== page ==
Self-storage properties outperformed in 2021. In fact, throughout the health crisis, they’ve demonstrated remarkable resilience.
Prior to 2020, the sector was contending with falling rents due to record construction activity. However, the population’s swift adoption of remote learning and working, as well as mass migration to less dense areas, created new needs for self-storage that reversed the trend. The jump in demand lowered the national vacancy rate to a multi-decade low and revived rent growth across the country. By June 2021, the average asking rent for a standard unit had climbed to $1.24 per square foot, a benchmark last achieved in 2016.
Moving into 2022, the pace of rent gains will slow to a more sustainable rate, partly as some pandemic-related demand drivers abate. Many schools and businesses are finding safe ways to reopen. College students are retrieving their stored belongings and heading back to campus. Some home offices are being reverted to spare rooms. Despite these changes, the core triggers of self-storage use will continue to benefit the asset class. Let’s examine what they are and how the industry could be impacted in the upcoming year.
Self-storage demand will always be bolstered by population migration. The pandemic drew attention to a suburban relocation trend that was already underway, driven primarily by the aging of Millennials. More than half of this generation are now between age 30 and 40, a period often associated with family formation. Many will begin to seek larger homes, most readily found in the suburbs. A need for self-storage will also come from older generations who are downsizing their households, including recent retirees moving to areas with less challenging climates and tax policies. Common situations like these are why relocation is the second most common reason for renting a storage unit behind simply needing additional space.
Population growth will also impact self-storage this year, particularly in the Sunbelt states. Residents and employers are gravitating toward these areas, which will aid near-term job growth and, by relation, long-term self-storage demand.
In addition, properties in secondary metros near large gateway markets are poised to benefit. San Bernardino, San Diego and Riverside, California, were the least vacant markets for self-storage in the country in mid-2021, as the regionally lower costs of living drew residents from nearby Los Angeles and Orange County. At the same time, facilities in certain slower-growth markets will also be in demand. Metros such as Los Angeles, New York and Philadelphia have a low level of self-storage inventory relative to their populations, with fewer than 5 square feet of space per capita. Limited land availability in these areas constrains the scale of local self-storage development, drawing focus to existing sites.
Competitive Investor Landscape
In a survey of investors conducted by my firm, we discovered a high level of confidence in the self-storage property type. Many respondents anticipate holding their assets this year to capitalize on historically low vacancy and renewed rent growth. Simultaneously, the average sale price of storage properties has appreciated by more than 30% over the past five years, which will prompt some of those investors to sell as they adjust their portfolios.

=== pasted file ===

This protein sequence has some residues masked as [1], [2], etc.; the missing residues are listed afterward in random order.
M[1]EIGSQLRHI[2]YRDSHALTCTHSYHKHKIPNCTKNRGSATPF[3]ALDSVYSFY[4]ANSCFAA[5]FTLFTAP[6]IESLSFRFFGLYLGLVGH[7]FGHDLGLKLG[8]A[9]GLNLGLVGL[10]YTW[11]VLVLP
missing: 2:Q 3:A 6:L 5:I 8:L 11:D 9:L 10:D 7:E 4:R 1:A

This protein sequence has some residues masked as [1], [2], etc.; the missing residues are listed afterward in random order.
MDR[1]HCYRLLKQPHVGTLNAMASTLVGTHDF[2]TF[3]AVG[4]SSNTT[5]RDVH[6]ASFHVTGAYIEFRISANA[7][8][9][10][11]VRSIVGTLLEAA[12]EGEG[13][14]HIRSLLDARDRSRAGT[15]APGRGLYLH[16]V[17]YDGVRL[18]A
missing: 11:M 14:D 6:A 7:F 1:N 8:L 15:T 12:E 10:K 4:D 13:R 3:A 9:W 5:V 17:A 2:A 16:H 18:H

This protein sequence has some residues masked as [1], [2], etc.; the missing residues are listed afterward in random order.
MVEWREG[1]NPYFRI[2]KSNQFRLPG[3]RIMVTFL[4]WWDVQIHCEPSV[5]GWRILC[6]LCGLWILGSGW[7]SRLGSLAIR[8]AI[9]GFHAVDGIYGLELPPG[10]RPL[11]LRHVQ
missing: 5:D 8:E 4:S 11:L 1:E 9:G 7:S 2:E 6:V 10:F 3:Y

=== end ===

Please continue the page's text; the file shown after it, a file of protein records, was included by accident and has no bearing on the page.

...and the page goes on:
These new listings will enter an extremely competitive bidding environment. Strong buyer interest is applying upward pressure on sale prices and downward pressure to capitalization (cap) rates. Before the pandemic, self-storage assets changed hands with an average cap rate above 6%. The latest estimates show the mean cap rate on trades has dropped to mid-5%. Investors seeking higher yields will look to secondary and tertiary markets with favorable demographic outlooks.
Buyer competition is also being fueled by new investors entering the sector, a trend that’s unlikely to abate while properties continue to perform above historical norms.
A Favorable Outlook
Demand drivers like population migration and growth will continue to benefit the self-storage industry in the upcoming year. Aging Millennials forming new and larger households, plus downsizing retirees, will foster a greater need for unit rentals. Facilities in markets where people are moving as well as slower-growing metros where inventory is limited all stand to profit.
These favorable demographic trends open opportunities for investors nationwide. That said, ample interest from both new and seasoned buyers will apply upward pressure on pricing. Some investors may widen their selection criteria as a result.
Overall, the record-setting performance of self-storage properties in 2021 will continue to foster a competitive landscape, resulting in an investment environment that is both deeper and broader. While the easing of pandemic-related restrictions will temper some of the recent demand drivers, the industry is expected to have another banner year in 2022.
Steven D. Weinstock is a first vice president and regional manager for Marcus & Millichap, a commercial real estate investment services firm with offices throughout Canada and the United States. He’s also the national director of the firm’s National Land and Self-Storage Groups. Prior to joining the company in 2001, he owned and operated a brokerage and property-management company. To reach him, call 630.570.2250 or email firstname.lastname@example.org.